/ Energy / To Decarbonize Federal Operations, White House Must Tackle Perverse Budget and Procurement Rules, and Focus on Areas Clean Energy Aligns With Agency Missions, New Report Concludes

To Decarbonize Federal Operations, White House Must Tackle Perverse Budget and Procurement Rules, and Focus on Areas Clean Energy Aligns With Agency Missions, New Report Concludes

Parul Dubey on August 16, 2022 - in Energy, News

WASHINGTON—When President Biden issued an executive order last December directing U.S. agencies to significantly decarbonize their vehicles, buildings, and electricity use, his goal was to leverage the federal government’s buying power to spur the market for clean energy technologies. But a new report from the Information Technology and Innovation Foundation (ITIF), the leading think tank for science and technology policy, concludes that to succeed the administration needs a plan that aligns with agency missions, provides adequate funding, and fixes perverse budget and procurement rules.

The report arrives at those conclusions after examining five decades’ worth of efforts to use federal procurement to advance national energy goals. ITIF finds the government has had only limited success, and it pinpoints key factors that explain the results.

“As the country’s largest energy consumer, the federal government can spur demand for clean energy goods and services, helping pull innovative new technology into the market and accelerating its broader adoption,” said Dorothy Robyn, a senior fellow with ITIF’s Center for Clean Energy Innovation, who authored the report. “But using procurement as the lever has had only limited success in the past, because sustainability requirements are an unfunded and unenforced mandate on budget-strapped agencies whose mission does not include clean energy. The higher up-front cost of many clean energy technologies poses a particular challenge because of the nature of the federal budget and federal procurement processes.”

The new report’s deep-dive analysis of the history of federal sustainability programs covers four areas—fleet vehicles, building operations, energy-consuming products, and renewable energy. These efforts have produced some notable successes, but federal agencies have fallen short of meeting key requirements and metrics in three of the four core areas. Obstacles have included the fact that clean energy is not the mission for most agencies; federal agencies lack adequate funding to “go green,” and perverse budget rules compound the problem; and the procurement process disadvantages clean energy choices, which often cost more up-front but yield life-cycle savings.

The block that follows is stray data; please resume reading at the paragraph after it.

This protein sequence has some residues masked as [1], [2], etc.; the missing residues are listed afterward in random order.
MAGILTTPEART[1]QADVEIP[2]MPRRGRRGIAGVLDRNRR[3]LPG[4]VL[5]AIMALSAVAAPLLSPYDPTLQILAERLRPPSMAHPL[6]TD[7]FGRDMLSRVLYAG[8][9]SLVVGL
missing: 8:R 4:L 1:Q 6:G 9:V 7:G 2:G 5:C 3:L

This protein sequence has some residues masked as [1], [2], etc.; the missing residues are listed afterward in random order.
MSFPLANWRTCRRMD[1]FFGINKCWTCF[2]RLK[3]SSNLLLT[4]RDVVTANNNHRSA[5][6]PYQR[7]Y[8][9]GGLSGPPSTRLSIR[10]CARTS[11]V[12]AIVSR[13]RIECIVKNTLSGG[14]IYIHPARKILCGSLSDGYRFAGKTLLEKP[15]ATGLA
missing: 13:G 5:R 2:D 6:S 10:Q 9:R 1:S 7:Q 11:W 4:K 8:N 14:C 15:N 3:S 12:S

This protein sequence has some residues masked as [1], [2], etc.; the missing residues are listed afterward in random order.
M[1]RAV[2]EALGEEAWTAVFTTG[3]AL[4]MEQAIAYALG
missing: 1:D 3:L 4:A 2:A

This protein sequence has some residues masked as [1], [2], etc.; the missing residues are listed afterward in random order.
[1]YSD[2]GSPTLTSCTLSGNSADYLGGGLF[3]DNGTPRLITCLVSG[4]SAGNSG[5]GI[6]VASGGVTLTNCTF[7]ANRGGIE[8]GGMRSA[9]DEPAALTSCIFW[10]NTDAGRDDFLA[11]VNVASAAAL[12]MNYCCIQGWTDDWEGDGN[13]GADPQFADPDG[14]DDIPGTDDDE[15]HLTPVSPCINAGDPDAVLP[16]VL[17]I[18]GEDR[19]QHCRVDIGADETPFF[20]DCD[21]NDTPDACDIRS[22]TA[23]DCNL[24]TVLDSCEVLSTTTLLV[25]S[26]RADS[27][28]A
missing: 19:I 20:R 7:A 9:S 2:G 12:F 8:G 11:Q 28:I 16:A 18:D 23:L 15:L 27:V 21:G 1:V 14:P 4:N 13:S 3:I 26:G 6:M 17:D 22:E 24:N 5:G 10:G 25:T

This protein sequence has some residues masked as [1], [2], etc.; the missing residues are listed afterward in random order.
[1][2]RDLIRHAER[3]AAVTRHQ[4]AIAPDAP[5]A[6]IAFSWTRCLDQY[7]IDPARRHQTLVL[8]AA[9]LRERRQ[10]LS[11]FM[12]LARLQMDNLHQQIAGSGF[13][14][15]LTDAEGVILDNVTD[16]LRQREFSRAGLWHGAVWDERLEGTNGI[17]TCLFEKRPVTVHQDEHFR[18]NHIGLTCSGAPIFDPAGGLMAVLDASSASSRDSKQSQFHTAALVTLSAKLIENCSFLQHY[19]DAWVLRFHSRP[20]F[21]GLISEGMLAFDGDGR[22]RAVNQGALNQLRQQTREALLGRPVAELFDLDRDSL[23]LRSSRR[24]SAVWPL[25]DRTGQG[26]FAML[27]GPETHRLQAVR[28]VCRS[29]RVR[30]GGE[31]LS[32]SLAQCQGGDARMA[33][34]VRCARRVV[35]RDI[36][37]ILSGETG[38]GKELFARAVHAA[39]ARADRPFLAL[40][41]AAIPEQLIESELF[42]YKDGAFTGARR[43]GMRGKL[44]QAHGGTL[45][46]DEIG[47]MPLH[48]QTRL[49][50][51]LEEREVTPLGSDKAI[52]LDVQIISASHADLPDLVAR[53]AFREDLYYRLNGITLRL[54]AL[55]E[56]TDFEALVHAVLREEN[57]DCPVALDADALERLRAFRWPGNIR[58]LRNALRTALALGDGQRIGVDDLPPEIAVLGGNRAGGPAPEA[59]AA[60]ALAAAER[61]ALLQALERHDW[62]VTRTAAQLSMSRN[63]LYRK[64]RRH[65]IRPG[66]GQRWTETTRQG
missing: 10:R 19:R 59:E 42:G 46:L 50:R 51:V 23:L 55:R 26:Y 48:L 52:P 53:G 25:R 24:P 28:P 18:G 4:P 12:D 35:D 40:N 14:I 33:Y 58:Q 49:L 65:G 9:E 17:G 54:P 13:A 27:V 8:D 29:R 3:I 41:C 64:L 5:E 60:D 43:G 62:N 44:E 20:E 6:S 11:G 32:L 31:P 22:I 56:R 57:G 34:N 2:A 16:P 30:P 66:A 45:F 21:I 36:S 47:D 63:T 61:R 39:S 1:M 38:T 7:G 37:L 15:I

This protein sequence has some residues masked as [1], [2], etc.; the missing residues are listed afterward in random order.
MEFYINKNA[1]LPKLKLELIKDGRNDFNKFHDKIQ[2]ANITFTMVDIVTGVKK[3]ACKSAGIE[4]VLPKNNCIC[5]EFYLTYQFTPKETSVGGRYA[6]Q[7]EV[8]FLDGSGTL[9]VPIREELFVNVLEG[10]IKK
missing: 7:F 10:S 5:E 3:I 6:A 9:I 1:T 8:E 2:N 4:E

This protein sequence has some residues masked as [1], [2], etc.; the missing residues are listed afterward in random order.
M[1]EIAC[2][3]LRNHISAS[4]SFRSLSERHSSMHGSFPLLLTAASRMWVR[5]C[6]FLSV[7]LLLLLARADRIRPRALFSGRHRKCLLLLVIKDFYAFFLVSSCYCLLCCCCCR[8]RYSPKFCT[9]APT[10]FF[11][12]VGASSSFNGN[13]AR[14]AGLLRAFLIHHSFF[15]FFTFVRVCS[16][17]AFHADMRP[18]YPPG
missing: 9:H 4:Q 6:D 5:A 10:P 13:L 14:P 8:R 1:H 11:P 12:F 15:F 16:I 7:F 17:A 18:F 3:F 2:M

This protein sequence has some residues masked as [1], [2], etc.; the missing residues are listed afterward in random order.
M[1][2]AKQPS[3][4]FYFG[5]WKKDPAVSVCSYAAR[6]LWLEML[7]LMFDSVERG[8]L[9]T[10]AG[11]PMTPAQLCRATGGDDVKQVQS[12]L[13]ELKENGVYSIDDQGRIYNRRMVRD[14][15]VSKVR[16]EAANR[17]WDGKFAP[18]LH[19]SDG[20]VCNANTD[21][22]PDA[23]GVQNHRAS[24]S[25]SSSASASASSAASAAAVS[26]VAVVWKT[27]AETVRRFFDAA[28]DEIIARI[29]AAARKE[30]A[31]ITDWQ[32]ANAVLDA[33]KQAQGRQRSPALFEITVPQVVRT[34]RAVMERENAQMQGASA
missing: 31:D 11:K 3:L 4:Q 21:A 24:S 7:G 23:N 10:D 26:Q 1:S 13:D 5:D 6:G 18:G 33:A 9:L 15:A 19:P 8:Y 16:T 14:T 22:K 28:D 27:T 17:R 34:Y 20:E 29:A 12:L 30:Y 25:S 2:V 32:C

Sustainability requirements on federal contracting are designed to cut federal energy costs, curb greenhouse gas emissions, reduce dependence on foreign oil and create jobs. But the report concludes there is a mismatch between the policy tool—federal purchasing and asset management—and the policy goal of advancing clean energy, because budget and procurement rules are designed to reduce risk and (up-front) cost, and sustainable procurement requires a willingness to spend more up-front and accept some risk as to the payoff in lower life cycle costs.

To overcome those challenges, the report offers a detailed set of recommendations to adequately capitalize President Biden’s federal sustainability plan, reform the federal procurement process, and target clean energy investments where they best align with agencies’ missions.

“The long history of performance gaps in meeting sustainability requirements raises questions about the potential for sustainable procurement to catalyze investment and innovation—but it also points to potential solutions,” said Robyn, who served in senior appointments during the Obama administration overseeing Defense facilities and public buildings. “The administration can apply the lessons of the federal government’s decades-long experience with sustainable procurement to more effectively catalyze clean energy investment and innovation going forward.”

Read the report.

# # #

The Information Technology and Innovation Foundation (ITIF) is an independent, nonprofit, nonpartisan research and educational institute focusing on the intersection of technological innovation and public policy. Recognized by its peers in the think tank community as the global center of excellence for science and technology policy, ITIF’s mission is to formulate and promote policy solutions that accelerate innovation and boost productivity to spur growth, opportunity, and progress. Learn more at itif.org

Comments are disabled